But that stress aside, The Fat Duck reopened to universally rave reviews, and regained its three Michelin stars in October.
“I don’t think anyone’s done that before,” Blumenthal says of closing and reopening a restaurant to equal acclaim. The Fat Duck is now one of just four three Michelin-starred restaurants in the UK.
At the same time, the GCSE (a UK high school qualification) he created in home economics was rolled out this year to praise from educators and students.
“Cooking and eating – it’s the only thing you can apply to all the main subjects across the curriculum,” he says.
Dinner by Heston Blumenthal, where historical British recipes are reinterpreted as modern dishes, such as the famous “meat fruit” – parfait that’s disguised as a mandarin – has cemented itself as one of Australia’s leading restaurants. Last month, it was named number one in the inaugural delicious.100 ranking of Victoria’s best 100 restaurants.
And while it’s Heston’s name on the door, it’s very much a partnership with right-hand man, Ashley Palmer-watts. The duo have worked together for more than 20 years, first at The Fat Duck, then with Palmer-watts heading the kitchen at the original Dinner in London and, now, at the second restaurant in Australia.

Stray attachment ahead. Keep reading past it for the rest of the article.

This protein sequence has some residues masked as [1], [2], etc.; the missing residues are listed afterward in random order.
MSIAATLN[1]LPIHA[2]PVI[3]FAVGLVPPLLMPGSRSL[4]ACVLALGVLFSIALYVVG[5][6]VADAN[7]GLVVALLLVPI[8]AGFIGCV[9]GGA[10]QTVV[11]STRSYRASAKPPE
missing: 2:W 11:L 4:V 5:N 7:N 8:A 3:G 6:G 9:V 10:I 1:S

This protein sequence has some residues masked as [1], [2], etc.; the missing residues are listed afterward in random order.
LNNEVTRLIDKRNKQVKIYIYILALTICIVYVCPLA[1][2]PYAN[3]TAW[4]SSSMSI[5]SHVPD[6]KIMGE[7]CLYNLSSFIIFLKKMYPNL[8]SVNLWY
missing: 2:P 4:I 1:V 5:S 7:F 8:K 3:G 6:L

“Fat Duck and Dinner are like brother and sister. They’re kind of the same, but they’re very different,” Palmer-watts says. “I work with Heston, and we have this innate trust in each other. It’s like being married. I’ve worked with him for so long, it just works.”
And though the crazy idea to move The Fat Duck to Australia and then open Dinner has been a success, the process took a toll on Blumenthal.
“I hadn’t thought through the detail the move needed,” he admits. “But once the guys were here, the Duck needed more stuff and better equipment, so the running costs went up and up. That cycle continues; it just doesn’t stop.”
It’s almost incomprehensible that the $525 a head (food only) at The Fat Duck in Australia didn’t cover costs, but such is the level of research and development that goes into the creation of each Blumenthal dish. For the pleasure of trying the multi-sensory Sound of the Sea dish, nitrogen-poached cocktails, and bacon and eggs for dessert, more than 250,000 people entered a ballot for one of the coveted tables over The Fat Duck’s six-month residency.
But that level of fame brings with it ever-growing expectations, so the selftaught experiential chef has pared back commitments to allow his curiosity space to travel down those tangents.
And if there’s one thing we can be sure of from the chef that conceives the impossible and then transforms it into mind-bendingly delicious food, it’s that the unexpected is possible. If anyone can tie the Big Bang theory into cooking to then create the very best biscuit in the world, it’s him.
“If I can leave this world, even if it’s naught point naught naught naught 1 per cent, a happier place, I would’ve done something I’d be pretty pleased about. But even if I don’t, I’ll have a bloody good go at it.”